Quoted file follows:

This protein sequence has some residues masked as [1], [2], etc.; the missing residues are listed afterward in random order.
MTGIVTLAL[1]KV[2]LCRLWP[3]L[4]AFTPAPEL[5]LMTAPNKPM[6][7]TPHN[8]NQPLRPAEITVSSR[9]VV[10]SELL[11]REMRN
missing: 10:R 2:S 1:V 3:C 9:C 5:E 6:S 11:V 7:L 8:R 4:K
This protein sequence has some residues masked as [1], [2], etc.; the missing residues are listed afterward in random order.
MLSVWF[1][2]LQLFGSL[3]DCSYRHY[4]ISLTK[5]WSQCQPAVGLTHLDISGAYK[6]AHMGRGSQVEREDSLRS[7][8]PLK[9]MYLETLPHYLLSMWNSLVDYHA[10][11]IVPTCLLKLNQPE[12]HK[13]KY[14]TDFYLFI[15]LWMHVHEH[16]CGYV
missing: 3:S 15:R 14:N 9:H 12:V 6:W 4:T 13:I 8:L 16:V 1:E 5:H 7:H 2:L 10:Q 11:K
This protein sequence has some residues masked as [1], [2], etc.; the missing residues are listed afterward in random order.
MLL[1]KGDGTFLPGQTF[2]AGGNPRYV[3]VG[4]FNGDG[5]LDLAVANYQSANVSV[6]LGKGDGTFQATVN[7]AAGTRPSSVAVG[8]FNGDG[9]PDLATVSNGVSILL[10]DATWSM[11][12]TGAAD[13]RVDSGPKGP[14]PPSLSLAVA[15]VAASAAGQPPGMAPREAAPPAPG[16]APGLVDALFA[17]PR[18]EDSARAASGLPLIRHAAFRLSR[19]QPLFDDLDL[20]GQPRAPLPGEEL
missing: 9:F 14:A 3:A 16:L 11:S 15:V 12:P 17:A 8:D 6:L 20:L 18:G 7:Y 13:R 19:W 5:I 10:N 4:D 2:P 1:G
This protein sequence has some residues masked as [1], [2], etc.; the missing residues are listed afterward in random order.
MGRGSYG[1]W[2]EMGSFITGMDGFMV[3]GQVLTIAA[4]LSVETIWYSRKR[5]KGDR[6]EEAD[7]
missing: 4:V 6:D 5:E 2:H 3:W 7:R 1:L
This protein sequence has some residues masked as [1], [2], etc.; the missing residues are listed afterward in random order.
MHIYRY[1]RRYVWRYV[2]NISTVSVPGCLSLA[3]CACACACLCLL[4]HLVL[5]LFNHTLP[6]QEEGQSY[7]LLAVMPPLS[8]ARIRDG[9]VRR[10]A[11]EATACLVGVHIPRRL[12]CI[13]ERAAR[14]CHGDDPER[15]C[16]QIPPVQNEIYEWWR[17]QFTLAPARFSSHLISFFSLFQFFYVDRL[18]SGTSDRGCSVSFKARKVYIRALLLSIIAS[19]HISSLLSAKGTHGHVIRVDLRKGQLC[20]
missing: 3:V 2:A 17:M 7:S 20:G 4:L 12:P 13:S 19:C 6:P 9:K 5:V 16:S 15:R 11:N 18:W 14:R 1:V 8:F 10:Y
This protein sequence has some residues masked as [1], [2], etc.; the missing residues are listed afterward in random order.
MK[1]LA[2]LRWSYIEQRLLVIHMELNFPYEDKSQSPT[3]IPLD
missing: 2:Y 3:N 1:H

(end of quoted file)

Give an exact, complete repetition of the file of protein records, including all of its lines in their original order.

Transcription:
This protein sequence has some residues masked as [1], [2], etc.; the missing residues are listed afterward in random order.
MTGIVTLAL[1]KV[2]LCRLWP[3]L[4]AFTPAPEL[5]LMTAPNKPM[6][7]TPHN[8]NQPLRPAEITVSSR[9]VV[10]SELL[11]REMRN
missing: 10:R 2:S 1:V 3:C 9:C 5:E 6:S 11:V 7:L 8:R 4:K
This protein sequence has some residues masked as [1], [2], etc.; the missing residues are listed afterward in random order.
MLSVWF[1][2]LQLFGSL[3]DCSYRHY[4]ISLTK[5]WSQCQPAVGLTHLDISGAYK[6]AHMGRGSQVEREDSLRS[7][8]PLK[9]MYLETLPHYLLSMWNSLVDYHA[10][11]IVPTCLLKLNQPE[12]HK[13]KY[14]TDFYLFI[15]LWMHVHEH[16]CGYV
missing: 3:S 15:R 14:N 9:H 12:V 6:W 4:T 13:I 8:L 16:V 1:E 5:H 7:H 2:L 10:Q 11:K
This protein sequence has some residues masked as [1], [2], etc.; the missing residues are listed afterward in random order.
MLL[1]KGDGTFLPGQTF[2]AGGNPRYV[3]VG[4]FNGDG[5]LDLAVANYQSANVSV[6]LGKGDGTFQATVN[7]AAGTRPSSVAVG[8]FNGDG[9]PDLATVSNGVSILL[10]DATWSM[11][12]TGAAD[13]RVDSGPKGP[14]PPSLSLAVA[15]VAASAAGQPPGMAPREAAPPAPG[16]APGLVDALFA[17]PR[18]EDSARAASGLPLIRHAAFRLSR[19]QPLFDDLDL[20]GQPRAPLPGEEL
missing: 9:F 14:A 3:A 16:L 11:S 15:V 12:P 17:A 8:D 6:L 20:L 18:G 7:Y 13:R 19:W 5:I 10:N 4:D 2:P 1:G
This protein sequence has some residues masked as [1], [2], etc.; the missing residues are listed afterward in random order.
MGRGSYG[1]W[2]EMGSFITGMDGFMV[3]GQVLTIAA[4]LSVETIWYSRKR[5]KGDR[6]EEAD[7]
missing: 4:V 6:D 5:E 2:H 3:W 7:R 1:L
This protein sequence has some residues masked as [1], [2], etc.; the missing residues are listed afterward in random order.
MHIYRY[1]RRYVWRYV[2]NISTVSVPGCLSLA[3]CACACACLCLL[4]HLVL[5]LFNHTLP[6]QEEGQSY[7]LLAVMPPLS[8]ARIRDG[9]VRR[10]A[11]EATACLVGVHIPRRL[12]CI[13]ERAAR[14]CHGDDPER[15]C[16]QIPPVQNEIYEWWR[17]QFTLAPARFSSHLISFFSLFQFFYVDRL[18]SGTSDRGCSVSFKARKVYIRALLLSIIAS[19]HISSLLSAKGTHGHVIRVDLRKGQLC[20]
missing: 3:V 2:A 17:M 7:S 20:G 4:L 12:P 13:S 19:C 6:P 9:K 5:V 16:S 15:R 11:N 18:W 14:R 1:V 8:F 10:Y
This protein sequence has some residues masked as [1], [2], etc.; the missing residues are listed afterward in random order.
MK[1]LA[2]LRWSYIEQRLLVIHMELNFPYEDKSQSPT[3]IPLD
missing: 2:Y 3:N 1:H